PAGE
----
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The fishtank metaphor

The fishtank metaphor appears frequently in The Search for Leadership and the Systemic Leadership Toolkit. The description below is an extract from the Toolkit.

We can liken an organisation to a fishtank, with the managers and other employees as the fish. The system elements listed above become social and environmental influences on the fish.

The fish (people) need to navigate, swim and survive in these waters. The waters contain essential nutrients, but they are rarely pure, clear and favourable. In fact, they are often toxic and opaque, the cause of much confusion, unclear vision and stress.

The waters contain unseen but strongly felt undercurrents in their shadows that are part of what surrounds everyone, including managers when they try to take a leadership role. The result is frequently a collapse of over-stressed individual fish, and in extreme circumstances the tank as a whole (‘systemic failure’).

In this murky environment managers are expected to exercise leadership. It is also their job to clean the tank. Unhelpfully, the toxins may come from above, though that’s not the default management assumption. Not able to see the tank for what it is, and not knowing how to set about cleaning their environment, some flounder in the shallows and do what is easiest: they seek out the small fry. When not bearing down on them, they take them out, tell them to smarten up, make them look good with a little training, say if they’re good they’ll reward them with a bonus, and plop them back into the same murky water.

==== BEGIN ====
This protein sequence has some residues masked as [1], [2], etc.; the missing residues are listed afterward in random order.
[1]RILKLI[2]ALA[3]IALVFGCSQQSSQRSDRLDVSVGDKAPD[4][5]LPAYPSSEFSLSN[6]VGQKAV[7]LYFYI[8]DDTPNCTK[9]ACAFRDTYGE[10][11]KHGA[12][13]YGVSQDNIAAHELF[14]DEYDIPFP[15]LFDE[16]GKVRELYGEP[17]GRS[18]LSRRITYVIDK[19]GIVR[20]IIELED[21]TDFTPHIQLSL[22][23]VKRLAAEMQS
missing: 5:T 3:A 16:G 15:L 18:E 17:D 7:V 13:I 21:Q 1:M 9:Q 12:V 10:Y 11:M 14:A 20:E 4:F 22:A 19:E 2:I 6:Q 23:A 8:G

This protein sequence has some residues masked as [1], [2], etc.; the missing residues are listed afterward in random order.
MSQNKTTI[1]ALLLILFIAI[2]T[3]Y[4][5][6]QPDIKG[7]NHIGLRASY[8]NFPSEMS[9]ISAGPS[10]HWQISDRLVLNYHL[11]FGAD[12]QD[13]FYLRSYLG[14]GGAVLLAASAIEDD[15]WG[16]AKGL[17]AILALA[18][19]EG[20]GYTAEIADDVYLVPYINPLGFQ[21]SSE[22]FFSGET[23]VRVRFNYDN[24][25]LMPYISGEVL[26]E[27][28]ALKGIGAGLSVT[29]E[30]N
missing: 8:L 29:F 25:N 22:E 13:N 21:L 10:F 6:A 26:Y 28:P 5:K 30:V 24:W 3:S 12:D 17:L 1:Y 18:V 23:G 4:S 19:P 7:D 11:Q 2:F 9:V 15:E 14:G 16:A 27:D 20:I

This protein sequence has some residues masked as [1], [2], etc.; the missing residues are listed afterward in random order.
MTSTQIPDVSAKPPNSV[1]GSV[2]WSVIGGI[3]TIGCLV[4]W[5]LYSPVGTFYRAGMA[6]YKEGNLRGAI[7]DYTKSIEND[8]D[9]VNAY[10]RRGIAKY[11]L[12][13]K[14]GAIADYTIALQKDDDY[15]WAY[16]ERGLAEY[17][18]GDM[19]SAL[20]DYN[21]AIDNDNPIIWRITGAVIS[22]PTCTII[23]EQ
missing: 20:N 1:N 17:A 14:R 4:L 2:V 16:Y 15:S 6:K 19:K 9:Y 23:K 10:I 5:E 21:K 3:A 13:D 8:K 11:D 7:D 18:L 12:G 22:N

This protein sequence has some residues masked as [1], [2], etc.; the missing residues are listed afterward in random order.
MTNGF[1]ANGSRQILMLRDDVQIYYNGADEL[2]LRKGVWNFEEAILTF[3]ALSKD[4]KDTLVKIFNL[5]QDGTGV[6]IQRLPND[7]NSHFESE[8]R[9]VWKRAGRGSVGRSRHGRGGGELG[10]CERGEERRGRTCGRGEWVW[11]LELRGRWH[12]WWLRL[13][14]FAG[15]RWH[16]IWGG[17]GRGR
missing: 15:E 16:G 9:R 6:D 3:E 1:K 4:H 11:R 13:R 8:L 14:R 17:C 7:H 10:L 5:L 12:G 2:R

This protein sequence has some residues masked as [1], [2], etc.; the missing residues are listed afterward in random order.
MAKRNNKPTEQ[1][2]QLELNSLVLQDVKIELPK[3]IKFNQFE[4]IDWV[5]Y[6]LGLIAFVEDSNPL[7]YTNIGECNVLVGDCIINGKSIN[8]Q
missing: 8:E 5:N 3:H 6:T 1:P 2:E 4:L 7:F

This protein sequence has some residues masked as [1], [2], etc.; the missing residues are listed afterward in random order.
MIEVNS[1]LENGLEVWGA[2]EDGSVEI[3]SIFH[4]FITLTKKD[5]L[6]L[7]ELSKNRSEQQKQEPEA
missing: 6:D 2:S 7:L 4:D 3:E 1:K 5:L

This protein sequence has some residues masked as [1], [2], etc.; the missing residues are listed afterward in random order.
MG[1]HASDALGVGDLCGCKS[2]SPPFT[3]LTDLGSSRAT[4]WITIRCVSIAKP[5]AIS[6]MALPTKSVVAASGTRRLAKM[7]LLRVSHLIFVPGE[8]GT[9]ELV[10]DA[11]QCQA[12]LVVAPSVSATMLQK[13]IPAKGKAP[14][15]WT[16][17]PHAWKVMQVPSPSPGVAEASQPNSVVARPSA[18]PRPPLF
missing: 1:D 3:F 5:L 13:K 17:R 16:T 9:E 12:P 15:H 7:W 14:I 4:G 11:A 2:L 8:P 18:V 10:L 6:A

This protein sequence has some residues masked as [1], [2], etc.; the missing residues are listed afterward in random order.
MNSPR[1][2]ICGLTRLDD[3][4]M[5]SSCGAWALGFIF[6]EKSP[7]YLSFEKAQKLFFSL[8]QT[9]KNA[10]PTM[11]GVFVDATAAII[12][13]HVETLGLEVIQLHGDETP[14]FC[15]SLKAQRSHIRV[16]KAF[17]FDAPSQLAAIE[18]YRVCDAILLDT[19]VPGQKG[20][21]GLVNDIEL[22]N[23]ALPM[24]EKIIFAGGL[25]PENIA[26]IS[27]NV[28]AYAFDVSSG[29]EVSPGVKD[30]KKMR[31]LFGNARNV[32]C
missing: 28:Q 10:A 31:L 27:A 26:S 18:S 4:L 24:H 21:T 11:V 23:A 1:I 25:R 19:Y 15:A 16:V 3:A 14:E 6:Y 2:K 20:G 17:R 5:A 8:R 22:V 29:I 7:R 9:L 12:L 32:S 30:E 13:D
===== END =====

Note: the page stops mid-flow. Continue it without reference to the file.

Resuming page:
Some of the system elements have aspects that are as intended and designed; they comprise the legitimate or official system.

Other aspects are unintended, including ‘unwritten rules’, politics, grapevine, friendships, etc; they comprise the informal or shadow system.

Both the official/formal system and the unofficial/shadow system have positive and negative effects on the fish: both systems can be supportive, and both can make the ‘water’ toxic and inhibit the free exercise of honourable, transparent and energetic leadership.

The system’s combined effect on permitting or frustrating leadership is more powerful than any individual manager’s skills, behaviours or personality.

All of which leads to the moral of this story: (as one book reviewer put it) “stop polishing the fish and tackle the water they swim in”.

You may also like to see ‘How to improve the fishtank.

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